In my environment, I get the following:
SQL Server Orphaned Users Case 6
If a database user’s original windows login does not exist, but the original login’s window group exists, this database users should not be considered as orphaned, the previous Figure 1 code will have a false alarm in such cases. Actually, we need a short script instead of a query to handle this case.
We will first look at the following results after each event.
-- we first create a window login and a corresponding database user use MSSQLTips; create login [abc\jyao] from windows; create user [abc\jyao] from login [abc\jyao];
Now if we run the following:
use MSSQLTips; exec xp_logininfo 'abc\jyao';
Now if drop the login and re-run xp_logininfo:
drop login [abc\jyao]; exec xp_logininfo 'abc\jyao';
We will get nothing as shown below:
Now, we will create a login from windows group [ABC\Prod_DBAs], which contains [ABC\jyao], and then re-run xp_logininfo:
-- we will create a window group login and a corresponding database user use MSSQLTips; create login [abc\Prod_DBAs] from windows; create user [abc\Prod_DBAs] from login [abc\Prod_DBAs]; exec xp_logininfo 'abc\jyao';
We will get:
But the login [abc\jyao] has already been dropped.
So with this basic knowledge, we can come up with the following algorithm to filter out any database users whose SID is a member of a windows group account, and there is a login created out of this windows group account.
- Find orphaned users whose type is ‘U’, i.e. windows user account
- Run xp_logininfo against each user from step 1
- If it returns a row, it means this candidate is NOT orphaned. Otherwise, it is orphaned.
So here is the code:
-- Figure 3 code -- find real orphaned windows user set nocount on; declare @name varchar(128); declare @t table (name varchar(128)) declare @tmp table (acct varchar(128), type varchar(20) , privilege varchar(20), mlogin varchar(128) , permission varchar(128)); declare @c cursor; set @c = CURSOR for select dp.name from sys.database_principals dp left join sys.server_principals sp on dp.sid = sp.sid where dp.type ='U' -- only for window users and dp.principal_id > 4; -- 0..4 are system users which will be ignored open @c; fetch next from @c into @name; while @@FETCH_STATUS = 0 begin begin try insert into @tmp exec xp_logininfo @name; if @@ROWCOUNT = 0 insert into @t (name) values (@name); end try begin catch insert into @t (name) values (@name); end catch fetch next from @c into @name; end select * from @t
SQL Server Orphaned Users Cases 7 and 8
It is a little lengthy (for case 7) and impossible (for case 8, IMHO) to solve the problem with T-SQL. It would be much easier to rely on PowerShell and SMO. It really deserves another tip to have a detailed explanation about how to do it. In this tip, I will just list the technical keys to solve the issue.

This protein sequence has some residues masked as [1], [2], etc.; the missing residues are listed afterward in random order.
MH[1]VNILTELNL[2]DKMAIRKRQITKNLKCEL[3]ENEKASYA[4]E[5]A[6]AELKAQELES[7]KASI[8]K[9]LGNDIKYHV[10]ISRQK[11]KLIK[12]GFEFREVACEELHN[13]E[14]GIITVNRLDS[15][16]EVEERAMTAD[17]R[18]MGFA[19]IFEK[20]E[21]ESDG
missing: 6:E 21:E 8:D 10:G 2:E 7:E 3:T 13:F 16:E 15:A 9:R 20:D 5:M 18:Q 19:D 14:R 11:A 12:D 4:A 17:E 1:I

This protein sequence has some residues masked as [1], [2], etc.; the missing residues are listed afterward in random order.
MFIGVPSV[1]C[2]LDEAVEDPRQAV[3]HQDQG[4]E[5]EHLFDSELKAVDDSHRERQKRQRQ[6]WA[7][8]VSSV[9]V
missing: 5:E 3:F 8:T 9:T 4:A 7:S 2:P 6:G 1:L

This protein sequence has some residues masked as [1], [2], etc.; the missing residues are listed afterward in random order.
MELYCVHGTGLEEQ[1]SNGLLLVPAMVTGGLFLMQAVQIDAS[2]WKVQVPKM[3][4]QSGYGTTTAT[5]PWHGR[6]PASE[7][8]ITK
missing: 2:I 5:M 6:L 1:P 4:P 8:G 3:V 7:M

- Microsoft has a PowerShell module called “ActiveDirectory”, in which there are a few cmdlets related to our solution.
- Get-ADUser to find the status of a window account, such as whether it exists or is enabled or not.
- Get-ADGroup to find the status of a window group account, such as whether it exists or is enabled or not.
- Get-AdGroupMember to find what member accounts the group has. (Note: A group can contain another subgroup).
- Get-ADPrincipalGroupMemberShip to find what groups a member account belongs to.
- In SMO, login class has a method EnumDatabaseMappings, so once we find a window login whose window account does not exist or is disabled, or we can use this EnumDatabaseMappings to find all database users that should be classified as orphaned.
Auditing orphaned users is a common task in auditing assignments. In this tip, we reviewed some complex scenarios related to orphaned database users and we also gave scripts to find these orphaned users. The scripts have been tested in SQL Server 2016/2017 environments and should be applicable to SQL Server 2008 and forward.
Actually, with the growth of SQL Server, the scenarios for an orphaned database user increases as well. For example, in SQL Server 2000, there is no user created from a certificate or asymmetric key. In SQL Server 2005, there is no user created without a login. As such, we may keep on updating our orphaned database user detection script to cover these and other scenarios.
If we look at sys.database_principals, its column [type] has two values that I have not worked with (as highlighted below).
It would be interesting to see what orphaned users look like and how to detect them in these two scenarios.
If you have an environment to test database users with type ‘E’ or ‘X’ (as listed above), please elaborate how orphaned users are generated and how to detect them.
You can also check the following articles to better understand how orphaned users are handled previously:
- Understanding and dealing Orphaned Users in SQL Server databases
- Script to Drop All Orphaned SQL Server Database Users
- Identify Orphaned Windows Logins and Groups in SQL Server with sp_validatelogins
- Script to Find and Drop All Orphaned Users in All SQL Server Databases
Last Update: 2017-12-01